About time! As a Canadian: to buy or not to buy... That is the question. Reply
  • sachouba - Wednesday, June 01, 2016 - link

    It's funny how the iPad Pro 9.7 is compared with the Galaxy S6, the middle range Nexus 5X or the 6 months old Huawei Mate 8 instead of the Galaxy S7, Huawei P9, Xiaomi Mi5 or other 2016 flagships when it comes to performance, display accuracy, recharging time, storage speed, etc.

    Even with a multicore CPU performance that is not as good as the best CPUs on smartphones right now (the Galaxy S7, for instance), a mediocre contrast (what is the point of having accurate colors if blacks cannot even be rendered properly ?), a price that is way too high, and a battery life that is far from impressive, the iPad Pro is praised in your review...

    When it comes to the conclusion, it looks like Apple has invented the "True Tone Display", although it is only a copy of the 2-year-old and not-much-marketed Adapt Display from Samsung – which works great and adapts the white point according to the surrounding environment. You have fallen in Apple's trap of making people believe they invented everything that is known and unknown to Man thanks to aggressive marketing, which is disappointing, to say the least...
    Reply
  • Brandon Chester - Wednesday, June 01, 2016 - link

    You must have missed the LG G5 in the charts, which is a Snapdragon 820 device. I can't compare to devices that haven't been fully reviewed.

    Also, you may want to re-read the article to find out why True Tone is not the same as Adapt Display, and to clarify some other things that it seems you missed.
    Reply
  • jlabelle2 - Wednesday, June 01, 2016 - link

    Quite condescending statement when what you wrote was : "As you move to different environments the color temperature of the display shifts to match how your eye adjusts its perception of white depending on the temperature and brightness of the light around you."

    Which is exactly what Sachouba describe about Samsung Adapt Display...
    Reply
  • jlabelle2 - Wednesday, June 01, 2016 - link

    Since departure of Anand, Apple product reviews look like PR marketing speech, although the tests and content itself of the review do not match the speech :
    - "It’s not hard to conclude that the display on the 9.7” iPad Pro is the best display on any tablet" : except that the Surface (Pro 4) has be shown as having a better display (proven also by Displamate) and the Surface 3 is also shown to have a better display or at least as good with the huge avantage for someone really after color accuracy that they can be calibrated.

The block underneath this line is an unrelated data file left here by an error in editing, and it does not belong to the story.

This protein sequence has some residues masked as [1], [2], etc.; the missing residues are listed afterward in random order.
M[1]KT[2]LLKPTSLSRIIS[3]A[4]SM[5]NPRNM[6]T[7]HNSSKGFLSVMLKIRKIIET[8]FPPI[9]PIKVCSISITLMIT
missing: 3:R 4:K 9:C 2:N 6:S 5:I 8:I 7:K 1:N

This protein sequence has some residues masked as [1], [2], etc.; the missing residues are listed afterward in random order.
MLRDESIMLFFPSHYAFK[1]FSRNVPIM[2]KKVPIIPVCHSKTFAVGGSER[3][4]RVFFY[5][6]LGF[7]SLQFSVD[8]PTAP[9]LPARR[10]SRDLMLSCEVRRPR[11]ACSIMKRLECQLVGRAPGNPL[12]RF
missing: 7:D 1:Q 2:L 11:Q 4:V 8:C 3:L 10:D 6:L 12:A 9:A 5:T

- "However, the significant hardware upgrades that Apple has made with this new iPad Pro are enough to make up the difference. the 9.7” iPad Pro is only $50 more than the 128GB iPad Air 2 used to cost" : an argument that makes no sense. EVERYTIME the year passes and a new phone or tablet is released, we used to have more power or a better camera or better performance ... for the SAME price. Otherwise, what is the point of the new model ? Except that here, it is more expensive than the previous model. And it is between 100 to 200$ more expensive than the iPad Air 2. And if you want really to take advantage of the real benefit of the Pro (the keyboard and / or the pencil), you need to spend 100 to 270$ !?! Just insane.
    - "As far as performance goes, A9X is still the fastest chip that you’ll find in an ARM tablet" : why restricting tablet to ARM processor ? What does it change for the end user if a tablet is running an ARM chip or a x86 chip ? Especially when even a fanless core M smokes the A9X ? And this is good to make the apology of the power of the "small" iPad Pro but what application is taking advantage of this power versus the iPad Air 2 ? Especially with the 2Go of RAM only ?
    - "In the end, the 9.7” iPad Pro is clearly the best standard-sized tablet on the market." : and here it is. How can it be objectively labelled like this ? It seems an excellent tablet but making this universal statement when it is the most expensive, it has not the best display (when it really counts for some), it does not have the best keyboard implementation, it is limited by its RAM, and the biggest asset is also its biggest issue of course as it suffers from limited external peripheric support and of some powerful application / program that people who want a powerful tablet with a good display usually are after (photo / video editing, graphist...). So the hardware strengths are constrained by the software capabilities.
    Strange wordings and conclusions regarding a overall very nice tablet but with its share of drawback for its intended audience.
    Reply
  • Lochheart - Wednesday, June 01, 2016 - link

    Do you know any 10" Tablet with Core M ? Reply
  • digiguy - Wednesday, June 01, 2016 - link

    Have a look: http://www.onda-tablet.com/onda-v919-3g-core-m-tab... Reply
  • kmmatney - Thursday, June 02, 2016 - link

    I would not recommend an Onda tablet - I bought one myself and it was a bit of a nightmare. There is very little support. A windows update reversed my touchscreen and was a pain to fix. The glass on the screen cracked with very minimal pressure, and finally one-third of the touchscreen simply stopped responding to touch. This was all within 4 months. I finally just sold mine on ebay, with a cracked screen, and telling the buyer that it could only be used with a mouse and keyboard. At least mine was a lot cheaper than the one you linked to, but cannot recommend an Onda tablet... Reply
  • digiguy - Thursday, June 02, 2016 - link

    I am not recommending either, just showing that it's feasible Reply
  • Lochheart - Friday, June 03, 2016 - link

    Feasible... but does it works ? Throttling, Heat, 1h battery life...
    And... Windows !
    Reply